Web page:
Further Thoughts on Prayer

Recently a friend who suffered a family tragedy some years ago shared with me the comment made to him by a priest. On the night of this tragic loss, the priest-friend came to the home and listened as my friend vented about how God had not answered his prayers. The priest said very directly “God doesn’t answer prayers.”

While this initially was a somewhat shocking thought, upon reflection there is some comfort in it. Many people pray for serious matters. Healing a cancer. Curing a depression. Bringing a loved home safe from war. Many of those prayers end with a sad outcome. I have heard too many of those people judge themselves for not praying hard enough or correctly enough or, worse yet, for not deserving the desired outcome. I find no desire to believe in a God who answers prayers based on some secret algorithm or, worse yet, randomly.

So if God doesn’t answer prayers, what if anything does God do? I take comfort from the idea articulated by writers such as Harold Kushner and Anne Lamott that God fills our pain, that God is present amidst our suffering, listening and consoling. I take comfort in the thought that, on occasion, God may intervene directly in human affairs, as I believe He/She did when two men came together and created Alcoholics Anonymous. And I certainly sense God’s presence in a great  piece of music or a great work of art or even in the laughter of my grandchildren.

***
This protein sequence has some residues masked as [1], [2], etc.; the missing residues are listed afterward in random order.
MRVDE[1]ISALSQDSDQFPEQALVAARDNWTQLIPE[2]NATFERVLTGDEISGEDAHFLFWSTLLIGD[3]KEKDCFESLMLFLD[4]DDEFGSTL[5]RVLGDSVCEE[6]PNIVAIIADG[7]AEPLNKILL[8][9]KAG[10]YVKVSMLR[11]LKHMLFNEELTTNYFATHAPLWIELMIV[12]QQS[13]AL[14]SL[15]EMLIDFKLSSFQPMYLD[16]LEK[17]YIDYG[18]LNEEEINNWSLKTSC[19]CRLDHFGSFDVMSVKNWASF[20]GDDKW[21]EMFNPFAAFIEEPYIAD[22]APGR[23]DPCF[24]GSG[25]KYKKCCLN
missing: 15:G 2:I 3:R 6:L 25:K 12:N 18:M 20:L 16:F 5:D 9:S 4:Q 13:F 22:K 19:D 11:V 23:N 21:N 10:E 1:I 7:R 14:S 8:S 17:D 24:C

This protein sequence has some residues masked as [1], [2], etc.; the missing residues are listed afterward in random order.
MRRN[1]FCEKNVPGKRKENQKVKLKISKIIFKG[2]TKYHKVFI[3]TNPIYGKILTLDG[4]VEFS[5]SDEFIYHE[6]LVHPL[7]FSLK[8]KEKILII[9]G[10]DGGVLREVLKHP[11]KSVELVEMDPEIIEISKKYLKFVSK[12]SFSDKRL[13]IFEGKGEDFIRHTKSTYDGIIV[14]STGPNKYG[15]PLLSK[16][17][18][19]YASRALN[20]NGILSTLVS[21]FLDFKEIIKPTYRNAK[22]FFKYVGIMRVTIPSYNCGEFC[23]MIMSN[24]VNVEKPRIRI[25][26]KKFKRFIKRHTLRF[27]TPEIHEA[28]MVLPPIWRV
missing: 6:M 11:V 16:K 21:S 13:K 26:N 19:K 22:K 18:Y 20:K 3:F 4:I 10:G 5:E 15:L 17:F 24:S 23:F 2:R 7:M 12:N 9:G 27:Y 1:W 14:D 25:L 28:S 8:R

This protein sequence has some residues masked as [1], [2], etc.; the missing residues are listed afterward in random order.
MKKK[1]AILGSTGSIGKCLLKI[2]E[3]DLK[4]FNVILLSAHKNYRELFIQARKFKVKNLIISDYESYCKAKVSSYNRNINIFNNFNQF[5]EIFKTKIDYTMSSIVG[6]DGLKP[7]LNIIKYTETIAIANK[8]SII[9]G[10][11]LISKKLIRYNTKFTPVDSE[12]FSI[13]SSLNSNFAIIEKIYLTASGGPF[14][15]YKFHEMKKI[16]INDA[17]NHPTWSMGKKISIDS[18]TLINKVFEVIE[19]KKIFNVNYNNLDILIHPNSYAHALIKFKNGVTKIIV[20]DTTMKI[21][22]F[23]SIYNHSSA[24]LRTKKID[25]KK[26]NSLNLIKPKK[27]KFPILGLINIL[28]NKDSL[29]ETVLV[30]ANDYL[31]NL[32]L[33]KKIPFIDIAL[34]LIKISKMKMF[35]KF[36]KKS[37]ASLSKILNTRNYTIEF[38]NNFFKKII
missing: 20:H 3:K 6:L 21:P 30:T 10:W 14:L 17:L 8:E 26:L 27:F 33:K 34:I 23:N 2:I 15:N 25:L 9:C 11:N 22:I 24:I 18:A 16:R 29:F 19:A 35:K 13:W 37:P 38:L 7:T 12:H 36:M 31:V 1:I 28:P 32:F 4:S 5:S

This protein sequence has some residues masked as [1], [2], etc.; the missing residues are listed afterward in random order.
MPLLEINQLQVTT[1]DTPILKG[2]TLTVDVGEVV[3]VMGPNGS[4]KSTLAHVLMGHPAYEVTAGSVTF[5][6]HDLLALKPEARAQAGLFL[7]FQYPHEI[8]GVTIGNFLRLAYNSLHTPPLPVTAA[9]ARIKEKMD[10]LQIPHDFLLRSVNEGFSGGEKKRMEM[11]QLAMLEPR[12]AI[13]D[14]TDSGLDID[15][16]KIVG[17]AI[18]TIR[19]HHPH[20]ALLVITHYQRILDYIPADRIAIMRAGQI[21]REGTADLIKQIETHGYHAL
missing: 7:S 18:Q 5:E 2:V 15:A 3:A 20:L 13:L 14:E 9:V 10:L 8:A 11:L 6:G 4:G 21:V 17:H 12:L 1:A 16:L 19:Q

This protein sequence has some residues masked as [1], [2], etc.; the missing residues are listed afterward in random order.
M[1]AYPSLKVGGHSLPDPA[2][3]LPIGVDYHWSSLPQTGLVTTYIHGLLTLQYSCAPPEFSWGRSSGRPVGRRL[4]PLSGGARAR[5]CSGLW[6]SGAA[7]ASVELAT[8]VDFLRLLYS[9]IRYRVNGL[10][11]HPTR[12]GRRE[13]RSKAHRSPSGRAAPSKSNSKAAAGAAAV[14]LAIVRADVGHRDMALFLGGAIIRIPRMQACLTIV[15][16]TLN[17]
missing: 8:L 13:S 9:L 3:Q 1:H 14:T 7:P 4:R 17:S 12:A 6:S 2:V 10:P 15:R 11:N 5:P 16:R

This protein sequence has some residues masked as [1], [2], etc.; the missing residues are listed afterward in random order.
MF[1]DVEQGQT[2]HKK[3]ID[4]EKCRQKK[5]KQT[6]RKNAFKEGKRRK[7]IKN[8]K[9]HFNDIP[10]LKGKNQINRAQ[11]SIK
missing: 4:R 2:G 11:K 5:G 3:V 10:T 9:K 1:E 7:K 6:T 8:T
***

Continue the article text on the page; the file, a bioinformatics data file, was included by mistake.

God doesn’t run a candy store. Of that I am sure. God can be present to us in meaningful ways. Of that I am sure. I just don’t know about prayers of petition.

As I wrote three years ago, there are other forms of meaningful prayer. Prayers of gratitude (although that gets tricky if I believe I am grateful for an answered prayer). There are prayers of mystical wonder where my heart soars with joy when I sense a connection. And there are powerful prayers of silence where I strive to listen and to hear God within.

I look forward to the day when it will all make sense. I will continue with petitions for loved ones as well as for the many suffering ones I see daily. But perhaps that priest’s words are a challenge. As a therapist said to me years ago, “Perhaps your religion needs to grow up a bit.” Perhaps my idea of prayer needs to grow up as well

Reflection: How does prayer fit into your spiritual world?